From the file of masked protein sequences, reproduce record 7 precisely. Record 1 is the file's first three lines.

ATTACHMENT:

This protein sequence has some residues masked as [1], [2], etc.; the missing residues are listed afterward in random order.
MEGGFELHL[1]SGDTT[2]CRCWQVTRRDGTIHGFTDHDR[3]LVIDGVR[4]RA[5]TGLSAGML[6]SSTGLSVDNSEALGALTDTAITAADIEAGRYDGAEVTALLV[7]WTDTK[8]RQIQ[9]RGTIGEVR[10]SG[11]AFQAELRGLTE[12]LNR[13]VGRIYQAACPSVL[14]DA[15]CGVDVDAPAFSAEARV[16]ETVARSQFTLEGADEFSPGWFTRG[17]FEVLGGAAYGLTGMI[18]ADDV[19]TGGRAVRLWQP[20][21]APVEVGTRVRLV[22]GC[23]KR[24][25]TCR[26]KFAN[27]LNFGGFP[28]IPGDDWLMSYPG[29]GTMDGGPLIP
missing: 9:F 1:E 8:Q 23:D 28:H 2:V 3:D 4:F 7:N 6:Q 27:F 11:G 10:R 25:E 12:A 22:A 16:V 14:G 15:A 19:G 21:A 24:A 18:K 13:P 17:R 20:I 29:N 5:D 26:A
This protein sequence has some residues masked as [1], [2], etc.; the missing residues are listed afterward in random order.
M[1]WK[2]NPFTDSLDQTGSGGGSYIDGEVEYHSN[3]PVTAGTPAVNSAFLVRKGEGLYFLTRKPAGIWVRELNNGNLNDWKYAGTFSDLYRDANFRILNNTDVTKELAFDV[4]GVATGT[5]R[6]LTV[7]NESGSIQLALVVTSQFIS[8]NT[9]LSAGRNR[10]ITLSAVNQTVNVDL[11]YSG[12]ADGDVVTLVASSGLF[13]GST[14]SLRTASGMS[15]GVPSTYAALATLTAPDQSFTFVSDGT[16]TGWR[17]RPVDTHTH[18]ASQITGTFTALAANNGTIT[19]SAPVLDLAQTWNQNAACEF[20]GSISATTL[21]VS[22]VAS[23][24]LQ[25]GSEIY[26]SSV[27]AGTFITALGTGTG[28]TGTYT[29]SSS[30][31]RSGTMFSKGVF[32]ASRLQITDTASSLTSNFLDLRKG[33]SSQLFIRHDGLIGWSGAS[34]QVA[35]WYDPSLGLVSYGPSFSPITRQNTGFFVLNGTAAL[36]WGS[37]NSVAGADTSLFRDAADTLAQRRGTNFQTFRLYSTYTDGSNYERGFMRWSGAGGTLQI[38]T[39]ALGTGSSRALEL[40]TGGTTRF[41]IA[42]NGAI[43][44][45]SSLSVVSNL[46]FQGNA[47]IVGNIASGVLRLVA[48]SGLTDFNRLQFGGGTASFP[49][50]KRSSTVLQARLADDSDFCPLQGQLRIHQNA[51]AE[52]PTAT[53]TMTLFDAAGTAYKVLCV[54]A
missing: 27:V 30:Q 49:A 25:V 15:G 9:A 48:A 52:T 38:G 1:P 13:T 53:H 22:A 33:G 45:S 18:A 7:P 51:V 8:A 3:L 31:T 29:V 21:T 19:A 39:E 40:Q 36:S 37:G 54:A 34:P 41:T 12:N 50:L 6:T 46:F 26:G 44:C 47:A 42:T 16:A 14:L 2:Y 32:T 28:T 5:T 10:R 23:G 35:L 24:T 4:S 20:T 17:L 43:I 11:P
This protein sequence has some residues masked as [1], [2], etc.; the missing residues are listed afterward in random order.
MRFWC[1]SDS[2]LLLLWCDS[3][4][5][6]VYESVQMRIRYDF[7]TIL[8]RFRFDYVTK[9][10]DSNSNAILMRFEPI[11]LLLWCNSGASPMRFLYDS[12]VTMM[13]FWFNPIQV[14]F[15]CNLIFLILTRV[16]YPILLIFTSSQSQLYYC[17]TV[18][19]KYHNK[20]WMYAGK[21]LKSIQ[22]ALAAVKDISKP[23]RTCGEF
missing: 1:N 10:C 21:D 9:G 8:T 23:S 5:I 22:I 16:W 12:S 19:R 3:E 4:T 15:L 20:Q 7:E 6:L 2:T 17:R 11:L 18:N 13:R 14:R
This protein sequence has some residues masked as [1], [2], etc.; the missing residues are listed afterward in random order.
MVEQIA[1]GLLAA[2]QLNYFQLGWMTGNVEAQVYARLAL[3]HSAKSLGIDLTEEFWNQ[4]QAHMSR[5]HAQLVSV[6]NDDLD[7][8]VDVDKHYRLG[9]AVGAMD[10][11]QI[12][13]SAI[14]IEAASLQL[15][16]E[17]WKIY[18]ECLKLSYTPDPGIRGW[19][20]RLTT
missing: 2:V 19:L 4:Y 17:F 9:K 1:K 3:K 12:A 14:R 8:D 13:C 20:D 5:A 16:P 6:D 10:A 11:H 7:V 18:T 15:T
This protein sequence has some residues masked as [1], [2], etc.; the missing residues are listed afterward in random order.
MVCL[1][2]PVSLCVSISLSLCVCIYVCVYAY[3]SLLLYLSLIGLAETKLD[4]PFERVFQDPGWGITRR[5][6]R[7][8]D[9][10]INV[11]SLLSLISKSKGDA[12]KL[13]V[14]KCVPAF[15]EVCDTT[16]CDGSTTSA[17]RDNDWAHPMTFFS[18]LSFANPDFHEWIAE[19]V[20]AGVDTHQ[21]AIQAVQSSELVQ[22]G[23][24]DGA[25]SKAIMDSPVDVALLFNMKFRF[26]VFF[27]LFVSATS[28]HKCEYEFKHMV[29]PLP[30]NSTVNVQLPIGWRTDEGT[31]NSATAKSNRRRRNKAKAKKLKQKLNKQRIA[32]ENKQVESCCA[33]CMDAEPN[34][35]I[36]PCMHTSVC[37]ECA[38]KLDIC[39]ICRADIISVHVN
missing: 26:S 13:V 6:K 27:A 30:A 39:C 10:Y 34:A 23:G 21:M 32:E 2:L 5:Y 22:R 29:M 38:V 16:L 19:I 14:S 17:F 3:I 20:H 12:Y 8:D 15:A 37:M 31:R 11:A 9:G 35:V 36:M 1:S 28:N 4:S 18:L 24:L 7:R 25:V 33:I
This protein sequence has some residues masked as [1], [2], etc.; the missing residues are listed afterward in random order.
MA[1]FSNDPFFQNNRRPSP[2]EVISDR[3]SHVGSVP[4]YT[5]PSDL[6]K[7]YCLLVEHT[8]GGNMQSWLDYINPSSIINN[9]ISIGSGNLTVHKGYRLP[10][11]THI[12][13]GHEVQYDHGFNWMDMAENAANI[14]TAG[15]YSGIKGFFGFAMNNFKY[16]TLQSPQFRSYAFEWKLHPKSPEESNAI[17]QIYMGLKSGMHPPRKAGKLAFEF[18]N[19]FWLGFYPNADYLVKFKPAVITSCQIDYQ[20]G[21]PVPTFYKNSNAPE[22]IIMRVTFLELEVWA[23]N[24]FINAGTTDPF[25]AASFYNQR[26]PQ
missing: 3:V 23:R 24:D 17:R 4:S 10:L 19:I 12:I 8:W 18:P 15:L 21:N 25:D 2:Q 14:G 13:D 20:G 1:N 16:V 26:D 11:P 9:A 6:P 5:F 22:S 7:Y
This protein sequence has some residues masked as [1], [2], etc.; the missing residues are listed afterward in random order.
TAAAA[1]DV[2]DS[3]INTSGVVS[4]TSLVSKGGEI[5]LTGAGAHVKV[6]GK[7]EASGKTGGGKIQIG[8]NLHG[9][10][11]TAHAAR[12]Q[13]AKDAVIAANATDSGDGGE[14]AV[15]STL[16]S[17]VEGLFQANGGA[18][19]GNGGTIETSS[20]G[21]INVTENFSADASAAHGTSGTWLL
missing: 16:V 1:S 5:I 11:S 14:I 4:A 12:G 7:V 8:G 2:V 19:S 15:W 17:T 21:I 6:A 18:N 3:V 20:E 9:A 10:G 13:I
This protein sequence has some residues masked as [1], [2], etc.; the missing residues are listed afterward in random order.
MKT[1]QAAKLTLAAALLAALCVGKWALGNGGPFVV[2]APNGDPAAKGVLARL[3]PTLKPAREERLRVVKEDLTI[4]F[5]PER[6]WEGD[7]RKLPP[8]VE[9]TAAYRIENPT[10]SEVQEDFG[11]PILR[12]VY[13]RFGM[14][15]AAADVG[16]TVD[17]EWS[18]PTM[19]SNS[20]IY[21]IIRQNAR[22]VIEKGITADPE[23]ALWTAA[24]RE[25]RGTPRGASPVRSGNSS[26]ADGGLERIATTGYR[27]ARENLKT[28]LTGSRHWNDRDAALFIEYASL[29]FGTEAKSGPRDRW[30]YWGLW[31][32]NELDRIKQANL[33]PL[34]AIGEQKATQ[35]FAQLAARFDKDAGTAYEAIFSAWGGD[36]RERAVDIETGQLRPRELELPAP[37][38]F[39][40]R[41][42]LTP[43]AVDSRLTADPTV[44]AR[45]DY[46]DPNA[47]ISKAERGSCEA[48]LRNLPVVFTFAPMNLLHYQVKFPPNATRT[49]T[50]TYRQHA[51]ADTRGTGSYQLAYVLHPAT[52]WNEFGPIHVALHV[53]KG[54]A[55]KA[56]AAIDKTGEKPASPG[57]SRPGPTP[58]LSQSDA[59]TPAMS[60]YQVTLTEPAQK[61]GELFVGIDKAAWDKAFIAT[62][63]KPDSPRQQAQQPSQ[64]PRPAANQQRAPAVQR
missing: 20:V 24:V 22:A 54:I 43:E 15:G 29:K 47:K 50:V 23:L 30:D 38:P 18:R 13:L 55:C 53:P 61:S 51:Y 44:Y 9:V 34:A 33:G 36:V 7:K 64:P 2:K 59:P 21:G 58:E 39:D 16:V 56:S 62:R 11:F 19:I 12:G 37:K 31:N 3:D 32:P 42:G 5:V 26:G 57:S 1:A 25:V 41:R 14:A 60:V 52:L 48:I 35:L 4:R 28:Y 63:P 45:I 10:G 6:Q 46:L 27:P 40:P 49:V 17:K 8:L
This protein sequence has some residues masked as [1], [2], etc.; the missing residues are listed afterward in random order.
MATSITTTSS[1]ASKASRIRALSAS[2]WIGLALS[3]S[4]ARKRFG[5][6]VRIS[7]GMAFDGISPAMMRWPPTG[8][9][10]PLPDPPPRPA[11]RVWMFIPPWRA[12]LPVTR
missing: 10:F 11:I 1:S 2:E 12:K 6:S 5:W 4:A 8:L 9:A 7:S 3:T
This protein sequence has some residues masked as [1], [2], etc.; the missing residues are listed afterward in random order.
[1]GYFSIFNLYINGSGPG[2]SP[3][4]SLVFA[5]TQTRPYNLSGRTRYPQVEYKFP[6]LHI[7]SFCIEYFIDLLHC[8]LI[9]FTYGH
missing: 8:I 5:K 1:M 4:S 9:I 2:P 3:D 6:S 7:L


This protein sequence has some residues masked as [1], [2], etc.; the missing residues are listed afterward in random order.
TAAAA[1]DV[2]DS[3]INTSGVVS[4]TSLVSKGGEI[5]LTGAGAHVKV[6]GK[7]EASGKTGGGKIQIG[8]NLHG[9][10][11]TAHAAR[12]Q[13]AKDAVIAANATDSGDGGE[14]AV[15]STL[16]S[17]VEGLFQANGGA[18][19]GNGGTIETSS[20]G[21]INVTENFSADASAAHGTSGTWLL
missing: 16:V 1:S 5:I 11:S 14:I 4:A 12:G 7:V 8:G 2:V 19:S 15:W 17:T 21:I 6:A 18:N 3:V 20:E 9:A 10:G 13:I